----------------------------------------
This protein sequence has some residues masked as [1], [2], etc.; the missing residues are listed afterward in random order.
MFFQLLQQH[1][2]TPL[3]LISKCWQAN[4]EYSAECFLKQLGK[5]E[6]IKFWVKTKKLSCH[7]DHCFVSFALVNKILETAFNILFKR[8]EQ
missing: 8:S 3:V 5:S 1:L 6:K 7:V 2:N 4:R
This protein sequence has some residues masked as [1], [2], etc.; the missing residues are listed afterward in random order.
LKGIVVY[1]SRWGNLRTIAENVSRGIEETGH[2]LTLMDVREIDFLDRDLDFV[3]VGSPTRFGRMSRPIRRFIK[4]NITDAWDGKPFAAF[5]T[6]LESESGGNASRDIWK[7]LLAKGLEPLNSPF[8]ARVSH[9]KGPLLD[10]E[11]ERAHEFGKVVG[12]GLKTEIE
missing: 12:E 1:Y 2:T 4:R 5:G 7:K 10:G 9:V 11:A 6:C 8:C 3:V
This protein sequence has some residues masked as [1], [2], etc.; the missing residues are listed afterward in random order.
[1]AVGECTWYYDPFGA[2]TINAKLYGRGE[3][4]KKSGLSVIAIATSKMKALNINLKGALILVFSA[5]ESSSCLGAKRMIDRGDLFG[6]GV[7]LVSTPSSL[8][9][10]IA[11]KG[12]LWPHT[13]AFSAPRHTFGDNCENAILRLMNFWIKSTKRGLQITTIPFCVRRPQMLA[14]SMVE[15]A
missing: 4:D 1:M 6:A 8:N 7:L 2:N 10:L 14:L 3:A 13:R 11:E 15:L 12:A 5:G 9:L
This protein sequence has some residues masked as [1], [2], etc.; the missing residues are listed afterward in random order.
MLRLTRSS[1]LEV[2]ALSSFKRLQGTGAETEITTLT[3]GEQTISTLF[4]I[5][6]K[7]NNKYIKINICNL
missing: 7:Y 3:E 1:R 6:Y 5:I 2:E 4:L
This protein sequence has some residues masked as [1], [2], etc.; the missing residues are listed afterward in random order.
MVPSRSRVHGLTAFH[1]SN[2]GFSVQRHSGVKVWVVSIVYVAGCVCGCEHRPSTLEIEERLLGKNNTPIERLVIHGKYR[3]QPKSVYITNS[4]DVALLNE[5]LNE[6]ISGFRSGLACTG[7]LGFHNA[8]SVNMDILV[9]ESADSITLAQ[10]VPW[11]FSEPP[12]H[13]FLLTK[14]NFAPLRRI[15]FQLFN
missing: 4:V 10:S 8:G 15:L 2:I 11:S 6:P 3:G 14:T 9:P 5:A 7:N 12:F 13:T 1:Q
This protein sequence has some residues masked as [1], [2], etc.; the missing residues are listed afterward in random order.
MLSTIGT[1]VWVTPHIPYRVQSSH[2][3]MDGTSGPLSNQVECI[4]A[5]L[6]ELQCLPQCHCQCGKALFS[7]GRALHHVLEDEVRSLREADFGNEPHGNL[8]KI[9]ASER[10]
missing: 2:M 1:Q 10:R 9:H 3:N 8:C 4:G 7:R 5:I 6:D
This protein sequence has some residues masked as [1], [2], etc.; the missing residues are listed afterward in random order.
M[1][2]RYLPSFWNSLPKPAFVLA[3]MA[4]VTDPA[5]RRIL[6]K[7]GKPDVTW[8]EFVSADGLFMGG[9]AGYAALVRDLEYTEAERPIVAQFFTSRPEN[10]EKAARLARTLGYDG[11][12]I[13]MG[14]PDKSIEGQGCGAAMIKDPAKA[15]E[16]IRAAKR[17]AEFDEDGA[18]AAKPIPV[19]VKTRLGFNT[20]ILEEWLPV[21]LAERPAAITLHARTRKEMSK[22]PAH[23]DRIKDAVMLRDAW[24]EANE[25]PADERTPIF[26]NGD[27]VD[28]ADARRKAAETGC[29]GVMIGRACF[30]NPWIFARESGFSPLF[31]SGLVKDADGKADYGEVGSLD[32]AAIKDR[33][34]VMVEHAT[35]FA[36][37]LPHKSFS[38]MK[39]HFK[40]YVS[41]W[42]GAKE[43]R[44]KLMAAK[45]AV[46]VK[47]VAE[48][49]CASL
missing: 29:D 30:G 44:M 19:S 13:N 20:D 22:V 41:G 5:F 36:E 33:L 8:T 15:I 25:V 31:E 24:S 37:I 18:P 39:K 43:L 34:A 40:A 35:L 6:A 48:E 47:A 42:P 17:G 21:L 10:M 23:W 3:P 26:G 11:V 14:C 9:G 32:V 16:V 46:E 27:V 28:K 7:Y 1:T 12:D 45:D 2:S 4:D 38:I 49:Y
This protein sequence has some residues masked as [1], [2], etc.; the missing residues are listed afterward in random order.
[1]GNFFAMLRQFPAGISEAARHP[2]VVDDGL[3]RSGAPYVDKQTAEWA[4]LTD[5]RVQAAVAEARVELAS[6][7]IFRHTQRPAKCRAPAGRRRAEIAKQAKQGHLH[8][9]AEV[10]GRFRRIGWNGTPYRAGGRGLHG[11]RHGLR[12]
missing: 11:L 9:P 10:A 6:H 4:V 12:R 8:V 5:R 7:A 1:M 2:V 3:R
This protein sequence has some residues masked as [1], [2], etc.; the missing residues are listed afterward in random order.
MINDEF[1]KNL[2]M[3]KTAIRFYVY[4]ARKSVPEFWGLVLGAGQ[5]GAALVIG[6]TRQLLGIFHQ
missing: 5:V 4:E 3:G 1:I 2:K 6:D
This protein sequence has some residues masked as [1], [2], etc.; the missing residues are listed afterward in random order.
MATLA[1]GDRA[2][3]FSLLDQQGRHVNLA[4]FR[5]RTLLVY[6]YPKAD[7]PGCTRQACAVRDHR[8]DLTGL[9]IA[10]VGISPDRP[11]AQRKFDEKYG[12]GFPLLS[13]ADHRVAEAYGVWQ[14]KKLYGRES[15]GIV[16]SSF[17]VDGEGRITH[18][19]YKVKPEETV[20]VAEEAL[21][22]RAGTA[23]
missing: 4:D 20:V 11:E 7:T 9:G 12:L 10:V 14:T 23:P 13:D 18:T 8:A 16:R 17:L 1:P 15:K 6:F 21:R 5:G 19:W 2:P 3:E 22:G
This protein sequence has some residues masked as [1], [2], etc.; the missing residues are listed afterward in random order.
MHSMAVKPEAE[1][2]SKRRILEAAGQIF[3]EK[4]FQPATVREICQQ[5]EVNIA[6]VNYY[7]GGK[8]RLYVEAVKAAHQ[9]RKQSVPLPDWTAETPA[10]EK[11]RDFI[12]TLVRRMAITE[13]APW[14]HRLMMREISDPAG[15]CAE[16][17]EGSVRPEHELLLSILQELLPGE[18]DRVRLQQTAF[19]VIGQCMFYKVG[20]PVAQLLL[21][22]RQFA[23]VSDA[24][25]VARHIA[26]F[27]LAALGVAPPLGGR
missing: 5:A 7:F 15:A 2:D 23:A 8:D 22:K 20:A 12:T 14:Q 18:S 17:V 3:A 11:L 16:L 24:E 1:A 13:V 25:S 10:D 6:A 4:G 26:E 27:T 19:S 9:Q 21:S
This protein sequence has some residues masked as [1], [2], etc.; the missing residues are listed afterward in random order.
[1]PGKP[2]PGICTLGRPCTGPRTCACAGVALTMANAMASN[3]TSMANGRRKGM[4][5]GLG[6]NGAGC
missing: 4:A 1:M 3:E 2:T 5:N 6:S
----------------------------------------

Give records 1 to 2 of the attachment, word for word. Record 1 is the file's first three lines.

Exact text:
This protein sequence has some residues masked as [1], [2], etc.; the missing residues are listed afterward in random order.
MFFQLLQQH[1][2]TPL[3]LISKCWQAN[4]EYSAECFLKQLGK[5]E[6]IKFWVKTKKLSCH[7]DHCFVSFALVNKILETAFNILFKR[8]EQ
missing: 8:S 3:V 5:S 1:L 6:K 7:V 2:N 4:R
This protein sequence has some residues masked as [1], [2], etc.; the missing residues are listed afterward in random order.
LKGIVVY[1]SRWGNLRTIAENVSRGIEETGH[2]LTLMDVREIDFLDRDLDFV[3]VGSPTRFGRMSRPIRRFIK[4]NITDAWDGKPFAAF[5]T[6]LESESGGNASRDIWK[7]LLAKGLEPLNSPF[8]ARVSH[9]KGPLLD[10]E[11]ERAHEFGKVVG[12]GLKTEIE
missing: 12:E 1:Y 2:T 4:R 5:G 7:K 10:G 9:V 11:A 6:C 8:C 3:V